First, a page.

Canada joined elite company on Friday by winning the Olympic gold medal in women’s soccer for the first time. Canada joins the United States, Japan, Germany and Norway as the only five teams to have won the 15 major international tournaments which have been staged since the first Women’s World Cup in 1991.
It is elite company for Canada, and a place which, despite bronze medals at the previous two Olympics, always felt just out of reach through the years, for one reason or another. But head coach Bev Priestman’s team came together in just the right way at these Tokyo Olympics to deliver an unforgettable moment to the country, six years after some thought that might happen on home soil. For Sweden, a second straight silver medal feels like an opportunity lost for the most consistent team across the tournament, and — coupled with a third-place finish at the 2019 World Cup — leaves them feeling like the team which cannot clear the final hurdle.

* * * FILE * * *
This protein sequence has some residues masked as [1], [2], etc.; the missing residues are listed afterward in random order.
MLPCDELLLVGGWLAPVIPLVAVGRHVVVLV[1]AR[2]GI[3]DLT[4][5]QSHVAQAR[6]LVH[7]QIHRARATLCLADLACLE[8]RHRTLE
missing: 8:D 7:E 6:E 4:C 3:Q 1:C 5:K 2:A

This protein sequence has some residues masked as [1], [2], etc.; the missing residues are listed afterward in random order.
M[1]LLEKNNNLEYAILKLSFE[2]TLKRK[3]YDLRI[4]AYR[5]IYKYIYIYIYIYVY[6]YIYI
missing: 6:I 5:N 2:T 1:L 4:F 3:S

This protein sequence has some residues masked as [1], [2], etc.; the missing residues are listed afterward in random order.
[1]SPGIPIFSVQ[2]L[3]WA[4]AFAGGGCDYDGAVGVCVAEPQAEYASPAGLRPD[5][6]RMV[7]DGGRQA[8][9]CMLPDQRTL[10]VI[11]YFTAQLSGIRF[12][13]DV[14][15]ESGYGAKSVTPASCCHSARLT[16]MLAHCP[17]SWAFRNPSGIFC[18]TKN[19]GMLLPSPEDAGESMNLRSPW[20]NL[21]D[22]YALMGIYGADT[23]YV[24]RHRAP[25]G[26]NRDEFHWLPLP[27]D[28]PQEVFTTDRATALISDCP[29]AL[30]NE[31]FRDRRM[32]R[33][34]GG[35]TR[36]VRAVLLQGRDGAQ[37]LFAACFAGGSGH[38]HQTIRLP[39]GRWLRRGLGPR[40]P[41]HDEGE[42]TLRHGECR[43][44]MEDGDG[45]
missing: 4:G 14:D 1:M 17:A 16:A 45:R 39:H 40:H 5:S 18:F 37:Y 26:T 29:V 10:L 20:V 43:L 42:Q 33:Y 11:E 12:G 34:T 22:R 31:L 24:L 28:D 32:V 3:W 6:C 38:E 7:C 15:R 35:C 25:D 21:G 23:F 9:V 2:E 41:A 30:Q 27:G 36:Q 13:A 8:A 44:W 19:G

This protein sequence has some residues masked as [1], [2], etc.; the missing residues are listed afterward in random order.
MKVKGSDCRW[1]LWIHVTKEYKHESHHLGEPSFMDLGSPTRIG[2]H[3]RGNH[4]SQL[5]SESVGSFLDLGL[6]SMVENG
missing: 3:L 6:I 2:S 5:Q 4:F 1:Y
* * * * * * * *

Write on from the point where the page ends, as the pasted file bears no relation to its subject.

Let’s break down what happened in that Tokyo Olympics gold-medal game, which ended 1-1 through 90 minutes before Canada prevailed, 3-2 in a sudden-death penalty shootout which carried on the theme of missed opportunities.
Canada’s defensive resilience
Defending across these Tokyo Games was generally poor across the board — certainly up until the semifinal round — but the Canadians were an exception to this throughout the tournament. They conceded only four goals in six games, never more than one in a single match, and they expertly blanked the United States and stymied Sweden’s potent attack in back-to-back games to finish the tournament on top.
Your accountSign in
/ 1 week ago
The most dramatic playoff race in National Women’s Soccer League history might come to...